relationship or to report the abuse for fear of worse abuse. Consequently you cannot report
the abuse to the police or to anyone else without the express consent of the victim.
For example, a 45-year-old woman comes to the emergency department after
having had her nose broken by her husband. She has been abused several times in the
past. When you tell her you will report the injury to the police she becomes very
anxious and insists you tell no one because her husband is a police officer. What should
you do?
When the patient will not give consent to have the injury reported, you should answer
that you will “encourage the victim to report” or “offer counseling.”
Reporting of gunshot wounds is mandatory but from a different perspective than the other
forms of reporting. The mandatory reporting of gunshot wounds is based on pursuing a
criminal investigation of the person doing the shooting. Report a gunshot wound even if the
victim objects. The societal need for safety supersedes the privacy of the patient in the case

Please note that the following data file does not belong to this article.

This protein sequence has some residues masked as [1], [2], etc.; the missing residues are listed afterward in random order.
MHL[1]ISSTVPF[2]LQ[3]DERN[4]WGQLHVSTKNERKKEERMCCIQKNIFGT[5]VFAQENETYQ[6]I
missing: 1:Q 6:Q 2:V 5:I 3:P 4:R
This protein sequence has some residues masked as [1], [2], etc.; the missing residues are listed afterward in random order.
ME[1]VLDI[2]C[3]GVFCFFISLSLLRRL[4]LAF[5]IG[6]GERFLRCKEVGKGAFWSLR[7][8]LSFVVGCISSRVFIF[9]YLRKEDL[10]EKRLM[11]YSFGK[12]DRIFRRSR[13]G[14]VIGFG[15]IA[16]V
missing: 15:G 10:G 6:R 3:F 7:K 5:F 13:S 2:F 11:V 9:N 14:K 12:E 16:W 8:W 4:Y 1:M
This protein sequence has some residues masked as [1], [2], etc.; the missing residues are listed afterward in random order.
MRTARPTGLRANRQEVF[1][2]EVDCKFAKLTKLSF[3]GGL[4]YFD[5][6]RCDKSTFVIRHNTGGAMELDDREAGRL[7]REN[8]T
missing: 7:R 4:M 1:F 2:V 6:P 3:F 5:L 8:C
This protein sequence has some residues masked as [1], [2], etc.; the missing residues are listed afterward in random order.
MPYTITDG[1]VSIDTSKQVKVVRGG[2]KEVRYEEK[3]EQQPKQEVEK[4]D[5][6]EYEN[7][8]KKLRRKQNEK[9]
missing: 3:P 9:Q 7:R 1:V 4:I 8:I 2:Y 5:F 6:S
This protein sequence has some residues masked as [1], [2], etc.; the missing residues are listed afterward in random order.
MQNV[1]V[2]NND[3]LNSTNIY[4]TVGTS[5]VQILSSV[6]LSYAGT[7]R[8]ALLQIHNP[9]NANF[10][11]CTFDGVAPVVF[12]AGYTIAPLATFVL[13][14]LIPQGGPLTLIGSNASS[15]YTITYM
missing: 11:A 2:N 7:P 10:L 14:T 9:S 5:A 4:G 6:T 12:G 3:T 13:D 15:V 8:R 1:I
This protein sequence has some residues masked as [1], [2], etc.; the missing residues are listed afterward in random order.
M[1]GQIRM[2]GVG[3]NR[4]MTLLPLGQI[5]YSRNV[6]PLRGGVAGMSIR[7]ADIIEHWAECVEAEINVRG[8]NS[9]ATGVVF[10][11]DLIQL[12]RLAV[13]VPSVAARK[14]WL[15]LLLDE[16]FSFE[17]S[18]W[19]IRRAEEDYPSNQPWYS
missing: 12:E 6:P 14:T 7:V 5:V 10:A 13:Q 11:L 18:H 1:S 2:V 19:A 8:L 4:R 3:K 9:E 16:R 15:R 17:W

of gunshots.
Gifts from industry are to be limited in both type and by numerical monetary value. The
presumption is that all gifts from industry are an indirect, attempt to obtain influence from
physicians in terms of their prescribing patterns. Modest gifts of less than $100 in value are
acceptable only if they are medical or educational in nature. In other words, you can receive
$100 worth of books or medical equipment but you cannot just get a $100 check for cash. In
addition, the industry may sponsor educational presentations as long as they do not interfere
with the content. Physicians may accept meals that are in association with educational
experiences such as lectures or conferences.
Physicians are prohibited from accepting gifts from the industry that are purely geared to
enhance the income of the physician or merely for entertainment. For example, the physician
cannot accept tickets to basketball games or other sporting events, theater tickets, ski trips, or
gift certificates to department stores.